Rampant piracy is pretty much a “feature” of publishing software on the internet, and any author of a semi-popular app will be well-acquainted with it. Not a day goes by when I don’t see pirated copies of my app shared via Google Drive, Dropbox, and all kinds of shadier file sharing sites.
But now I’ve discovered an even more disturbing dimension to this seediness. The problem with Android apps (and any Java-based software, really) is that it’s very easy to reverse-engineer, even when the code is obfuscated. Given enough time and manpower, it’s possible to recreate nearly the original source code from the compiled app. It’s analogous to reconstructing a shredded piece of paper — it simply takes some time to find all the strips and glue them together.
So I recently received a communication from a Chinese user who alerted me that this is precisely what’s happening in China. My app is being deconstructed and repackaged under a different name. But worst of all, they have inserted their own payment mechanism into the app, which requires the user to submit a payment before the app can be used! According to my Chinese whistle blower, this counterfeit version of DiskDigger is being used by tech support departments that send the app to the user, make them install it, and then wait for payment before assisting the user further.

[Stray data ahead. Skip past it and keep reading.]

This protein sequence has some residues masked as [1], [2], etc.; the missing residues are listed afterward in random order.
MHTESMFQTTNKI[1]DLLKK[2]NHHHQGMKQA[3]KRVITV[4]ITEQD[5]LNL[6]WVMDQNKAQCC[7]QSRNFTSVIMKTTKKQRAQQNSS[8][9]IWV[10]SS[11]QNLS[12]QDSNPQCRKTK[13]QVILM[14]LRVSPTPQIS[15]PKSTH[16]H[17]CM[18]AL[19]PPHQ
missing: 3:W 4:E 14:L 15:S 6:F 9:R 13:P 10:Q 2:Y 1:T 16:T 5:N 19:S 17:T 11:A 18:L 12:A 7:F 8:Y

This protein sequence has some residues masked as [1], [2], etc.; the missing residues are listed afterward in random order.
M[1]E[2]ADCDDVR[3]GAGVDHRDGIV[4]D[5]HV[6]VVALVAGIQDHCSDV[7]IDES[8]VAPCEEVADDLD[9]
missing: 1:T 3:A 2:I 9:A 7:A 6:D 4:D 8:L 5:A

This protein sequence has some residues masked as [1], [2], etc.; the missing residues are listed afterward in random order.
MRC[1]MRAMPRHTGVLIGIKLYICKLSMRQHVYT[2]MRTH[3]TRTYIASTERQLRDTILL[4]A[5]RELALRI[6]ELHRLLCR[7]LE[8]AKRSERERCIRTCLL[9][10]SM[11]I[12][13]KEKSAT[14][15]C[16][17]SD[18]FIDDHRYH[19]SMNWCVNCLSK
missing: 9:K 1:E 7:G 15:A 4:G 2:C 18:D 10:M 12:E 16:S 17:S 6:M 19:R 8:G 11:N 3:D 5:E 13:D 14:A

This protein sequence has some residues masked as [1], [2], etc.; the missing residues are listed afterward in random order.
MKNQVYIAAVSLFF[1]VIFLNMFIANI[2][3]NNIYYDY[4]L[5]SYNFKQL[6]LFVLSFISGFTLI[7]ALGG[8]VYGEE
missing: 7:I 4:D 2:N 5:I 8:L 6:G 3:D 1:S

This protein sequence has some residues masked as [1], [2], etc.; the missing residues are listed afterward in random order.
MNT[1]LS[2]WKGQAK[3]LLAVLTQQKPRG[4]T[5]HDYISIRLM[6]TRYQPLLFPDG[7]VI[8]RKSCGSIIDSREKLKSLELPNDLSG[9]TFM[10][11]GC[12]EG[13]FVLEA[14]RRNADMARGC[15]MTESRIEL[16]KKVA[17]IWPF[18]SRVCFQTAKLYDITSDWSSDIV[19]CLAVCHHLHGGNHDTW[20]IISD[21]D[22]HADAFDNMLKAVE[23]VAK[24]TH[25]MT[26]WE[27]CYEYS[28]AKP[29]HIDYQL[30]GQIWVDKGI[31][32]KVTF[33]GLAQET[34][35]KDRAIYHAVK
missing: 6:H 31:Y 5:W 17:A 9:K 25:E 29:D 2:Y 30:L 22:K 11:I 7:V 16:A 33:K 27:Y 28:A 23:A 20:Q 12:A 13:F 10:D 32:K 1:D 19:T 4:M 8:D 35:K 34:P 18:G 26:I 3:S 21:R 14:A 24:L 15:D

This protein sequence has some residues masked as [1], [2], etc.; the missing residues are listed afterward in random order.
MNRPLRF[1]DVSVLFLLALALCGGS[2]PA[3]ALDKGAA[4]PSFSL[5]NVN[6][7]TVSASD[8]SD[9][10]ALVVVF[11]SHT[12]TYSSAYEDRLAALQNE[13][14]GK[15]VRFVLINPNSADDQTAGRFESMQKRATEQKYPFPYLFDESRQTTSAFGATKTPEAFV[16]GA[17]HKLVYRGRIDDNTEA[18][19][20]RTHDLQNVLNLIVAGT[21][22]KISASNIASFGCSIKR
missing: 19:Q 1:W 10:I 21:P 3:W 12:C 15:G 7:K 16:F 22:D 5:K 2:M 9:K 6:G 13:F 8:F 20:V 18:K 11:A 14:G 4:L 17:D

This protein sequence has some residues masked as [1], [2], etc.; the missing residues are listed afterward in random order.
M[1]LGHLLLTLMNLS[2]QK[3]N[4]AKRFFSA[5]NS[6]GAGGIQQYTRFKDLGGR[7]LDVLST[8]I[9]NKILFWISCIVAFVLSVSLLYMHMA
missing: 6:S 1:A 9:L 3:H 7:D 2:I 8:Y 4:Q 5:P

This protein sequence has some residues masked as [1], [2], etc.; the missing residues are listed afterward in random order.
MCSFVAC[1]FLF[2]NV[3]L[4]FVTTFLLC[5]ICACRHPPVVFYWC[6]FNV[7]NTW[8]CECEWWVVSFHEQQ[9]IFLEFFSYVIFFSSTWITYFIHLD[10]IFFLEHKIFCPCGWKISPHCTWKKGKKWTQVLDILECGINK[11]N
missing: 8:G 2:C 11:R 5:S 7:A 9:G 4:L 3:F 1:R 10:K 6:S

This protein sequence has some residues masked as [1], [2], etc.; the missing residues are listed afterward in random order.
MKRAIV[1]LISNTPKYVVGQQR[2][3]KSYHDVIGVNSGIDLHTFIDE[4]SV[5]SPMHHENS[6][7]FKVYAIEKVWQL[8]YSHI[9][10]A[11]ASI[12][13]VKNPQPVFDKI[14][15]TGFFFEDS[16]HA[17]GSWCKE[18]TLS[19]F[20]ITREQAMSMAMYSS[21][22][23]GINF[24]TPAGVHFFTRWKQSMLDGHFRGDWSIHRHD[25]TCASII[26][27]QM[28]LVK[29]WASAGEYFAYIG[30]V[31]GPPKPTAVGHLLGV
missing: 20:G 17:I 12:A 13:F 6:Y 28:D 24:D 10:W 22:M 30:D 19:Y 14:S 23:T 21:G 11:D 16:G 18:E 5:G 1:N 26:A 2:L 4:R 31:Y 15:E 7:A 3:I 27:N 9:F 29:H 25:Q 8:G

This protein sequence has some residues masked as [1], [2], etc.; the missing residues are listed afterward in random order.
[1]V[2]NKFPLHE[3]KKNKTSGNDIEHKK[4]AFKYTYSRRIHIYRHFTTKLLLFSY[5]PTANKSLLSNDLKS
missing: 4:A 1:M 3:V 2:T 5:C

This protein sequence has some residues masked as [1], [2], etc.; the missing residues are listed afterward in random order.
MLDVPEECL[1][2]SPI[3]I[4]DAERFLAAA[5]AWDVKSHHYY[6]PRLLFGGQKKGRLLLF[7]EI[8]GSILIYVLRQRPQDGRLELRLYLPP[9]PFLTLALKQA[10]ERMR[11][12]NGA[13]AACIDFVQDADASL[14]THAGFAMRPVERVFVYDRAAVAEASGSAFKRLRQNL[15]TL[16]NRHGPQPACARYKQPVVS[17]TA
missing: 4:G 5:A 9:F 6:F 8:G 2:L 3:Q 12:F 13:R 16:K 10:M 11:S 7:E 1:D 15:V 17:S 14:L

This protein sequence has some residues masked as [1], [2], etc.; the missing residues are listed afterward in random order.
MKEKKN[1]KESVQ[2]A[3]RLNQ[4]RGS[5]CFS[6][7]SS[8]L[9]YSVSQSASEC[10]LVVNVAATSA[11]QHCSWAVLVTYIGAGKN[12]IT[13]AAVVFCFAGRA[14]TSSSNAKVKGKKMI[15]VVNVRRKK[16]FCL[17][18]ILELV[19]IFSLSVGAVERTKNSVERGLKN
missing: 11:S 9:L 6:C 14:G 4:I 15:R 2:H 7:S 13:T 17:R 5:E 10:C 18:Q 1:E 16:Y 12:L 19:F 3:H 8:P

I generally turn a blind eye to most of the piracy of my apps, since it’s humanly impossible to continually track down violators, but this new kind of perversion makes me feel truly powerless. Without having any legal representation in China, there is literally nothing I can do to combat these bad actors. Perhaps it’s time to research how to establish a legal presence in China. If you have any experience with this, feel free to contact me. And in the meantime, when looking for DiskDigger, insist on the original!